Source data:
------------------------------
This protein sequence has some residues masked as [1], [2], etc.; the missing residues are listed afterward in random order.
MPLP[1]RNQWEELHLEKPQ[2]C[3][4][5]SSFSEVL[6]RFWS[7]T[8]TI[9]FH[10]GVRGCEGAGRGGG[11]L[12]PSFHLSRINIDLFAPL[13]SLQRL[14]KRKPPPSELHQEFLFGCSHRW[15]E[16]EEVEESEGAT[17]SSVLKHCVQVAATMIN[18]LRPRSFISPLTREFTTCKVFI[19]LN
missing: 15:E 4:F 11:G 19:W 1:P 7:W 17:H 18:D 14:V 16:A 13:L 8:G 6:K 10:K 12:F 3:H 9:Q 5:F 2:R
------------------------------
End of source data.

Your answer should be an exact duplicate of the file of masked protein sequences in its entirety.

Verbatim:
This protein sequence has some residues masked as [1], [2], etc.; the missing residues are listed afterward in random order.
MPLP[1]RNQWEELHLEKPQ[2]C[3][4][5]SSFSEVL[6]RFWS[7]T[8]TI[9]FH[10]GVRGCEGAGRGGG[11]L[12]PSFHLSRINIDLFAPL[13]SLQRL[14]KRKPPPSELHQEFLFGCSHRW[15]E[16]EEVEESEGAT[17]SSVLKHCVQVAATMIN[18]LRPRSFISPLTREFTTCKVFI[19]LN
missing: 15:E 4:F 11:G 19:W 1:P 7:W 17:H 18:D 14:V 16:A 13:L 8:G 6:K 10:K 12:F 3:H 9:Q 5:F 2:R